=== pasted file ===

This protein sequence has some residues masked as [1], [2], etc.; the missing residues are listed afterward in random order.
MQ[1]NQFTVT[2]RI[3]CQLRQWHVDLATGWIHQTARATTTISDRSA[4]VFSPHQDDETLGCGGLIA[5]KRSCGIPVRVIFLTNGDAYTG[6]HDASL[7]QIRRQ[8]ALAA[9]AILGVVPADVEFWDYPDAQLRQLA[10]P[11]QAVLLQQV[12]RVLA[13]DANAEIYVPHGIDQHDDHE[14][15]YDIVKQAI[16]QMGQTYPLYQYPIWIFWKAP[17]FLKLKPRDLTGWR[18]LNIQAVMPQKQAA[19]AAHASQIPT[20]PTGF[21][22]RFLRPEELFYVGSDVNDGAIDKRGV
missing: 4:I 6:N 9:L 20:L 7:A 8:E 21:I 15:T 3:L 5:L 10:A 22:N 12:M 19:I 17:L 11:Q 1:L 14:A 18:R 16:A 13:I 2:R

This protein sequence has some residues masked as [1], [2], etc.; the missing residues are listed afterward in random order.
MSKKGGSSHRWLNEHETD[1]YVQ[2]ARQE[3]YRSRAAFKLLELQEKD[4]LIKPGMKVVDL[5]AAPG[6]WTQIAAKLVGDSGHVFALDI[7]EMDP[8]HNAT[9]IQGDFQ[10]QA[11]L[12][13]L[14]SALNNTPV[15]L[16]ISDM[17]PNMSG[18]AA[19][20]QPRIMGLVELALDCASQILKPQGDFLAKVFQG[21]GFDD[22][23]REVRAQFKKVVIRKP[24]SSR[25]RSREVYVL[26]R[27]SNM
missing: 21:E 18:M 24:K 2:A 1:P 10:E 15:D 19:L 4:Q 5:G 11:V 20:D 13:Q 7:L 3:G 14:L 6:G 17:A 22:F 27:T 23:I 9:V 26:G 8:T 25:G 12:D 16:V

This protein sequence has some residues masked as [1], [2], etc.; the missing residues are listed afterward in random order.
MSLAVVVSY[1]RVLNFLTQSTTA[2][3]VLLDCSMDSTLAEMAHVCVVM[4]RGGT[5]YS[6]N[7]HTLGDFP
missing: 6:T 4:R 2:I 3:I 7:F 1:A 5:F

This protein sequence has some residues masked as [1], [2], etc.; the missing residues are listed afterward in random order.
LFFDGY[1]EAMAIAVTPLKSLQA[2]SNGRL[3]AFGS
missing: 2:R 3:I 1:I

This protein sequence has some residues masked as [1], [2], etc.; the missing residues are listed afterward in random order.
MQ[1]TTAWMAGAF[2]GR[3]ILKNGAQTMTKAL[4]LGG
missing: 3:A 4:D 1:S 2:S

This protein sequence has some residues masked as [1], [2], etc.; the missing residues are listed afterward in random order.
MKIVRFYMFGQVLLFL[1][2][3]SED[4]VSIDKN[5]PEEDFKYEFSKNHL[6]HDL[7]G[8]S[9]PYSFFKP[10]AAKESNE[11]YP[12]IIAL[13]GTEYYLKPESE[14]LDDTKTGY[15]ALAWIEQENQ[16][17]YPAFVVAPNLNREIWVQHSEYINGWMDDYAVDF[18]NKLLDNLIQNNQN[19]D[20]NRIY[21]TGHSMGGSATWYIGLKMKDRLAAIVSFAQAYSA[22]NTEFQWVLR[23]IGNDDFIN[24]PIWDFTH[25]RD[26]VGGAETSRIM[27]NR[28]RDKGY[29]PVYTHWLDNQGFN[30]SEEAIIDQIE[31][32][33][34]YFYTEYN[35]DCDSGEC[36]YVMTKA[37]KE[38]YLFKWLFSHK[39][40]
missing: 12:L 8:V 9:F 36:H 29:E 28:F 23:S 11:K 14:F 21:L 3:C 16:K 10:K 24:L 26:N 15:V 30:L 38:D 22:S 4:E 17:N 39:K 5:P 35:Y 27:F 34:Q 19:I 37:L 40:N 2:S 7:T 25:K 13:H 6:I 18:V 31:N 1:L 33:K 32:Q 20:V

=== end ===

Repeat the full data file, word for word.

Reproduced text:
This protein sequence has some residues masked as [1], [2], etc.; the missing residues are listed afterward in random order.
MQ[1]NQFTVT[2]RI[3]CQLRQWHVDLATGWIHQTARATTTISDRSA[4]VFSPHQDDETLGCGGLIA[5]KRSCGIPVRVIFLTNGDAYTG[6]HDASL[7]QIRRQ[8]ALAA[9]AILGVVPADVEFWDYPDAQLRQLA[10]P[11]QAVLLQQV[12]RVLA[13]DANAEIYVPHGIDQHDDHE[14][15]YDIVKQAI[16]QMGQTYPLYQYPIWIFWKAP[17]FLKLKPRDLTGWR[18]LNIQAVMPQKQAA[19]AAHASQIPT[20]PTGF[21][22]RFLRPEELFYVGSDVNDGAIDKRGV
missing: 4:I 6:N 9:L 20:L 7:A 8:E 21:I 15:T 3:L 5:L 10:A 22:N 12:M 19:I 17:L 11:Q 1:L 14:A 18:R 16:A 13:I 2:R

This protein sequence has some residues masked as [1], [2], etc.; the missing residues are listed afterward in random order.
MSKKGGSSHRWLNEHETD[1]YVQ[2]ARQE[3]YRSRAAFKLLELQEKD[4]LIKPGMKVVDL[5]AAPG[6]WTQIAAKLVGDSGHVFALDI[7]EMDP[8]HNAT[9]IQGDFQ[10]QA[11]L[12][13]L[14]SALNNTPV[15]L[16]ISDM[17]PNMSG[18]AA[19][20]QPRIMGLVELALDCASQILKPQGDFLAKVFQG[21]GFDD[22][23]REVRAQFKKVVIRKP[24]SSR[25]RSREVYVL[26]R[27]SNM
missing: 21:E 18:M 24:K 2:A 1:P 10:E 15:D 19:L 4:Q 5:G 11:V 20:D 13:Q 7:L 3:G 14:L 6:G 17:A 22:F 27:T 23:I 9:V 26:G 8:T 25:G 12:D 16:V

This protein sequence has some residues masked as [1], [2], etc.; the missing residues are listed afterward in random order.
MSLAVVVSY[1]RVLNFLTQSTTA[2][3]VLLDCSMDSTLAEMAHVCVVM[4]RGGT[5]YS[6]N[7]HTLGDFP
missing: 6:T 4:R 2:I 3:I 7:F 1:A 5:F

This protein sequence has some residues masked as [1], [2], etc.; the missing residues are listed afterward in random order.
LFFDGY[1]EAMAIAVTPLKSLQA[2]SNGRL[3]AFGS
missing: 2:R 3:I 1:I

This protein sequence has some residues masked as [1], [2], etc.; the missing residues are listed afterward in random order.
MQ[1]TTAWMAGAF[2]GR[3]ILKNGAQTMTKAL[4]LGG
missing: 3:A 4:D 1:S 2:S

This protein sequence has some residues masked as [1], [2], etc.; the missing residues are listed afterward in random order.
MKIVRFYMFGQVLLFL[1][2][3]SED[4]VSIDKN[5]PEEDFKYEFSKNHL[6]HDL[7]G[8]S[9]PYSFFKP[10]AAKESNE[11]YP[12]IIAL[13]GTEYYLKPESE[14]LDDTKTGY[15]ALAWIEQENQ[16][17]YPAFVVAPNLNREIWVQHSEYINGWMDDYAVDF[18]NKLLDNLIQNNQN[19]D[20]NRIY[21]TGHSMGGSATWYIGLKMKDRLAAIVSFAQAYSA[22]NTEFQWVLR[23]IGNDDFIN[24]PIWDFTH[25]RD[26]VGGAETSRIM[27]NR[28]RDKGY[29]PVYTHWLDNQGFN[30]SEEAIIDQIE[31][32][33][34]YFYTEYN[35]DCDSGEC[36]YVMTKA[37]KE[38]YLFKWLFSHK[39][40]
missing: 12:L 8:V 9:F 36:H 29:E 28:F 23:S 11:K 14:F 21:L 3:C 16:K 10:K 24:L 26:N 15:V 30:L 38:D 22:S 4:E 17:N 39:K 5:P 35:Y 27:F 34:Q 19:I 37:L 40:N 2:S 7:T 25:K 13:H 6:I 18:V 31:N 1:L 33:K 32:Q 20:V